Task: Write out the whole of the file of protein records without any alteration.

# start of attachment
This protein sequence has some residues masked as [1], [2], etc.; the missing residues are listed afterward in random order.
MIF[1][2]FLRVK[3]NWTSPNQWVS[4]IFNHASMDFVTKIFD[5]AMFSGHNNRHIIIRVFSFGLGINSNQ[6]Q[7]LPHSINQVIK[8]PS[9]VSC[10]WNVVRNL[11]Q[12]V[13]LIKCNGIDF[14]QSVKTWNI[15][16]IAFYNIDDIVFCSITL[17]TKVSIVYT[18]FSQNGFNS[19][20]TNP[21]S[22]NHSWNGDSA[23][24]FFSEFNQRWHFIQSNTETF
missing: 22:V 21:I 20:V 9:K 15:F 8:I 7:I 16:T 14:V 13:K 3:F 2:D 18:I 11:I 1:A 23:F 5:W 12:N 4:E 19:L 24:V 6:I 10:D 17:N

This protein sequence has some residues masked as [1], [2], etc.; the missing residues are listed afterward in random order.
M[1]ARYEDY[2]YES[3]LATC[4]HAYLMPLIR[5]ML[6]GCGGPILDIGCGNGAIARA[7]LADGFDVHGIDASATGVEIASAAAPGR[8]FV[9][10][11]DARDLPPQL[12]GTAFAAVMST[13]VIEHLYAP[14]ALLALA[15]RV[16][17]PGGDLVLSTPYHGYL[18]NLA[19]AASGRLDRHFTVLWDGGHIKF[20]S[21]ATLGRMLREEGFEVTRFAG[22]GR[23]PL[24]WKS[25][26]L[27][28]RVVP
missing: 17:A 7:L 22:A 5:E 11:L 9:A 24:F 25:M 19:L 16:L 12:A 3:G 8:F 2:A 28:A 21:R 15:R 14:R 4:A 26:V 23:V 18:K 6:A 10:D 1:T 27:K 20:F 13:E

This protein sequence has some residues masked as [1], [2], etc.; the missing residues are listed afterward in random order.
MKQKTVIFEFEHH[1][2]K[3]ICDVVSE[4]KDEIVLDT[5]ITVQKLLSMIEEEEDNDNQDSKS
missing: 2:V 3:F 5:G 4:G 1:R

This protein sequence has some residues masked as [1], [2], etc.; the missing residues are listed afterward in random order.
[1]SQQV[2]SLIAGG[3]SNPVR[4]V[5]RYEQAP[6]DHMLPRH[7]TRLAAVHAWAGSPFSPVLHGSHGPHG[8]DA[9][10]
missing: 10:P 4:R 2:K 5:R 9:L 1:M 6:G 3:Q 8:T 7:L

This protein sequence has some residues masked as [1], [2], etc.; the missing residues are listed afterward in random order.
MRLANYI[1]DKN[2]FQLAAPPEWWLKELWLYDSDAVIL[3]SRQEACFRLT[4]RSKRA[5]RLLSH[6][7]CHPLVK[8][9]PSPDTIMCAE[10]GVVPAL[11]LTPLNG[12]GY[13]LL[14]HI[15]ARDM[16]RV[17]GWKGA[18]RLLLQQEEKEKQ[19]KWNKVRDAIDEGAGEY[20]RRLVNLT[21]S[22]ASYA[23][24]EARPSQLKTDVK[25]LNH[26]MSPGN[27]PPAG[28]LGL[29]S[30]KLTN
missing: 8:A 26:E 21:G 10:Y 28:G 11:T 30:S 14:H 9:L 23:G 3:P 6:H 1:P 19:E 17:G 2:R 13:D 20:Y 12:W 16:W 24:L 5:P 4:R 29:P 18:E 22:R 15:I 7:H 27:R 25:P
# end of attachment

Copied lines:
This protein sequence has some residues masked as [1], [2], etc.; the missing residues are listed afterward in random order.
MIF[1][2]FLRVK[3]NWTSPNQWVS[4]IFNHASMDFVTKIFD[5]AMFSGHNNRHIIIRVFSFGLGINSNQ[6]Q[7]LPHSINQVIK[8]PS[9]VSC[10]WNVVRNL[11]Q[12]V[13]LIKCNGIDF[14]QSVKTWNI[15][16]IAFYNIDDIVFCSITL[17]TKVSIVYT[18]FSQNGFNS[19][20]TNP[21]S[22]NHSWNGDSA[23][24]FFSEFNQRWHFIQSNTETF
missing: 22:V 21:I 20:V 9:K 15:F 8:I 7:I 16:T 14:V 13:K 3:F 2:D 18:I 11:I 1:A 23:F 5:W 12:N 4:E 19:L 24:V 6:I 10:D 17:N

This protein sequence has some residues masked as [1], [2], etc.; the missing residues are listed afterward in random order.
M[1]ARYEDY[2]YES[3]LATC[4]HAYLMPLIR[5]ML[6]GCGGPILDIGCGNGAIARA[7]LADGFDVHGIDASATGVEIASAAAPGR[8]FV[9][10][11]DARDLPPQL[12]GTAFAAVMST[13]VIEHLYAP[14]ALLALA[15]RV[16][17]PGGDLVLSTPYHGYL[18]NLA[19]AASGRLDRHFTVLWDGGHIKF[20]S[21]ATLGRMLREEGFEVTRFAG[22]GR[23]PL[24]WKS[25][26]L[27][28]RVVP
missing: 17:A 7:L 22:A 5:E 11:L 9:A 24:F 25:M 19:L 16:L 12:A 3:G 8:F 2:A 28:A 21:R 15:R 14:R 4:A 26:V 23:V 18:K 6:A 10:D 1:T 27:K 20:F 13:E

This protein sequence has some residues masked as [1], [2], etc.; the missing residues are listed afterward in random order.
MKQKTVIFEFEHH[1][2]K[3]ICDVVSE[4]KDEIVLDT[5]ITVQKLLSMIEEEEDNDNQDSKS
missing: 2:V 3:F 5:G 4:G 1:R

This protein sequence has some residues masked as [1], [2], etc.; the missing residues are listed afterward in random order.
[1]SQQV[2]SLIAGG[3]SNPVR[4]V[5]RYEQAP[6]DHMLPRH[7]TRLAAVHAWAGSPFSPVLHGSHGPHG[8]DA[9][10]
missing: 10:P 4:R 2:K 5:R 9:L 1:M 6:G 3:Q 8:T 7:L

This protein sequence has some residues masked as [1], [2], etc.; the missing residues are listed afterward in random order.
MRLANYI[1]DKN[2]FQLAAPPEWWLKELWLYDSDAVIL[3]SRQEACFRLT[4]RSKRA[5]RLLSH[6][7]CHPLVK[8][9]PSPDTIMCAE[10]GVVPAL[11]LTPLNG[12]GY[13]LL[14]HI[15]ARDM[16]RV[17]GWKGA[18]RLLLQQEEKEKQ[19]KWNKVRDAIDEGAGEY[20]RRLVNLT[21]S[22]ASYA[23][24]EARPSQLKTDVK[25]LNH[26]MSPGN[27]PPAG[28]LGL[29]S[30]KLTN
missing: 8:A 26:E 21:G 10:Y 28:G 11:T 30:S 14:H 9:L 23:G 3:P 6:H 1:P 19:E 17:G 2:R 13:D 20:Y 12:W 16:W 24:L 5:P 4:R 29:P 18:E 22:R 15:I 7:H 27:R 25:P